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Another year, (another government, even), and the UK’s distaste for a secure and private internet isn’t abating. At the same time, there’s the country’s authorities’ appetite for regulating the internet, and that’s just on top of the now perennial “hunger” to take down encryption.
Right now, a proposal is being floated to introduce legislative change that pertains to domain name and IP addresses takedown, and seizure. And seized data would not necessarily require a court order to retain.
The big picture is that on one hand, with a push for weakened (and therefore, by and large useless) encryption, law enforcement would be given unprecedented powers to access content and communications.
On the other hand, “regular” users would become increasingly constrained and boxed-in, in regarding what they are allowed to access online. The justification for both policy trends is always the same – catching criminals (because, allegedly, existing tools are simply not enough), and keeping citizens away from (illegal) content.
It makes no difference if that content is only perceived to be illegal, and so came the UK’s “famed” and multiple attempts to essentially unmask every internet user, regardless of their age, by imposing age verification on adult sites (of course, to “save the children” – who can just use a VPN anyway).
What’s now being proposed is a change to the 1990 Computer Misuse Act. If successful, the government will ensure more powers for itself, blocking domains and IPs and indefinitely seizing content.
Citing illicit and illegal behavior, such as operating botnets and organizing fraudulent activity online, the UK government would like to allow the law enforcement apparatus to take control of any domains or IP addresses they suspect are used by criminals.
The proposal notes that there’s already the Action Fraud and the National Cyber Security Center (NCSC) – but they operates voluntarily.
“However, while these voluntary arrangements are often effective, some stakeholders have suggested that these are not available in all circumstances, and that a formal power is necessary where such arrangements are not available or usable,” reads the document.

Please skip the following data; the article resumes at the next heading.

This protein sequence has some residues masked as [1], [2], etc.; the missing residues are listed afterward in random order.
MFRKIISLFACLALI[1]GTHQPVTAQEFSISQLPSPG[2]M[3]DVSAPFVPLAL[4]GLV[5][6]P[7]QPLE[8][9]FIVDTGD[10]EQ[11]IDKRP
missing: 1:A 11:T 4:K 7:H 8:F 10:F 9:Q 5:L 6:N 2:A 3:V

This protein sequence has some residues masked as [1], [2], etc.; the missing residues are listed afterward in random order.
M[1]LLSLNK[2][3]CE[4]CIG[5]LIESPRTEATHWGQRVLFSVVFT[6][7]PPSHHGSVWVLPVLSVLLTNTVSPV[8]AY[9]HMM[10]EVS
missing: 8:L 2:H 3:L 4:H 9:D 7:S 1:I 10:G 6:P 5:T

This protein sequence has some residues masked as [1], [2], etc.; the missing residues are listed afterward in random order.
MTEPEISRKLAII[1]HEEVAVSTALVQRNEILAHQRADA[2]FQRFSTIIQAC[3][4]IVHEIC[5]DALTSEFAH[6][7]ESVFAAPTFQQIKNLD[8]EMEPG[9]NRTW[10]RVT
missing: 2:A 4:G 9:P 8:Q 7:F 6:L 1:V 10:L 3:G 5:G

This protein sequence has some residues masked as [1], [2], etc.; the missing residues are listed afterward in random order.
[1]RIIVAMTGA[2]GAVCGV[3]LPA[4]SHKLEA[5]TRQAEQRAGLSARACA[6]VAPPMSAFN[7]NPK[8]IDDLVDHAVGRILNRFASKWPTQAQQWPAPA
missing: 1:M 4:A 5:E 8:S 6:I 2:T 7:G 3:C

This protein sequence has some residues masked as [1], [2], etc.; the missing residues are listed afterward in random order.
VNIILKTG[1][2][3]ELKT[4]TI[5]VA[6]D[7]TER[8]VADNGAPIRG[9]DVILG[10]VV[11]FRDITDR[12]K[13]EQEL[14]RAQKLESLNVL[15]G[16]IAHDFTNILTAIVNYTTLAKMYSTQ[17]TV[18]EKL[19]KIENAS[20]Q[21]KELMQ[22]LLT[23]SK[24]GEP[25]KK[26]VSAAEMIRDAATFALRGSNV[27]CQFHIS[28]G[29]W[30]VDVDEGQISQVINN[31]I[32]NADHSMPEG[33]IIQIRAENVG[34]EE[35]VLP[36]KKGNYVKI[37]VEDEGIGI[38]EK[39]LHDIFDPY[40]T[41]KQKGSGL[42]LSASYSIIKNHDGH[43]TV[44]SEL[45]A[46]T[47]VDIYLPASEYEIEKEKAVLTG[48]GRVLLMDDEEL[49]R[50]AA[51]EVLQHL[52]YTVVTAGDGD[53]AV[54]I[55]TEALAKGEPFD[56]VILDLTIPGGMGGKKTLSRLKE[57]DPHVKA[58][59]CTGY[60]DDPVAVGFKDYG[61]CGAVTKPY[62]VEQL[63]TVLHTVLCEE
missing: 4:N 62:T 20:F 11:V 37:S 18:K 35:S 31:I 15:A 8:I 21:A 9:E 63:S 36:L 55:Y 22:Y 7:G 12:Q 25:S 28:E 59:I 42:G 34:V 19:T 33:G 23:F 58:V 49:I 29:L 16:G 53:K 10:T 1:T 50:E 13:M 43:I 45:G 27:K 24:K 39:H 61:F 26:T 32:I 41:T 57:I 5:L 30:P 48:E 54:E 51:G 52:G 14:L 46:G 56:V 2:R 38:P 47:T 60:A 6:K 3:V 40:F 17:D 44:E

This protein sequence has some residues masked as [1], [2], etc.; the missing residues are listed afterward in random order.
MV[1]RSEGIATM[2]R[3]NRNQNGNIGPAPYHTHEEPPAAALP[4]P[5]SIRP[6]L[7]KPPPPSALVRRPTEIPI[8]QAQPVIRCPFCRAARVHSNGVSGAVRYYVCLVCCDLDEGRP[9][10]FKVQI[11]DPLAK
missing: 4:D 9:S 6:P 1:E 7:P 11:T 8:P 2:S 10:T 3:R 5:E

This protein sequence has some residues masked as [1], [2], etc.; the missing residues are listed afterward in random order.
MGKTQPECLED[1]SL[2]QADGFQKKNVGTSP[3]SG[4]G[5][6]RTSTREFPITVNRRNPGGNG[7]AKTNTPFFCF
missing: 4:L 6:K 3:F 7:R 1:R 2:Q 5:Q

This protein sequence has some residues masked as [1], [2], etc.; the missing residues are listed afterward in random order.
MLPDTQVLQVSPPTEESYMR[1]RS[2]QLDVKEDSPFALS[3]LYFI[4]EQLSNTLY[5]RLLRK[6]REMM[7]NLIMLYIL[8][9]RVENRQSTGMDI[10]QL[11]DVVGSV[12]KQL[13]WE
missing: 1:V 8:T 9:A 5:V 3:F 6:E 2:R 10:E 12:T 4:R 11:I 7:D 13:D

It further notes that there are countries in the world – the US among them – where security agencies already have these powers, and that the UK should not be left out of this “circle of collaborating friends.”
“One of the simplest ways of dealing with the criminal use of domain names is to require the registrar responsible for the creation of the domain name to remove it from the list of registered domains,” the proposal says, and adds:
“This will prevent anyone from accessing the website, and prevent criminals from misusing it. The power would also apply to seizing IP addresses as criminals can (and do) on occasions just use IP addresses in their malware.”
And what about the warrantless variation of data retention? The proposal reads:
“Data is preserved voluntarily at the request of law enforcement agencies, and this process works well. However, given the need for electronic evidence to be available for investigations in an increasing number of cases, we believe that it is necessary for the UK’s law enforcement agencies to have access to a power that requires the preservation of data where a person is unwilling to do so voluntarily.”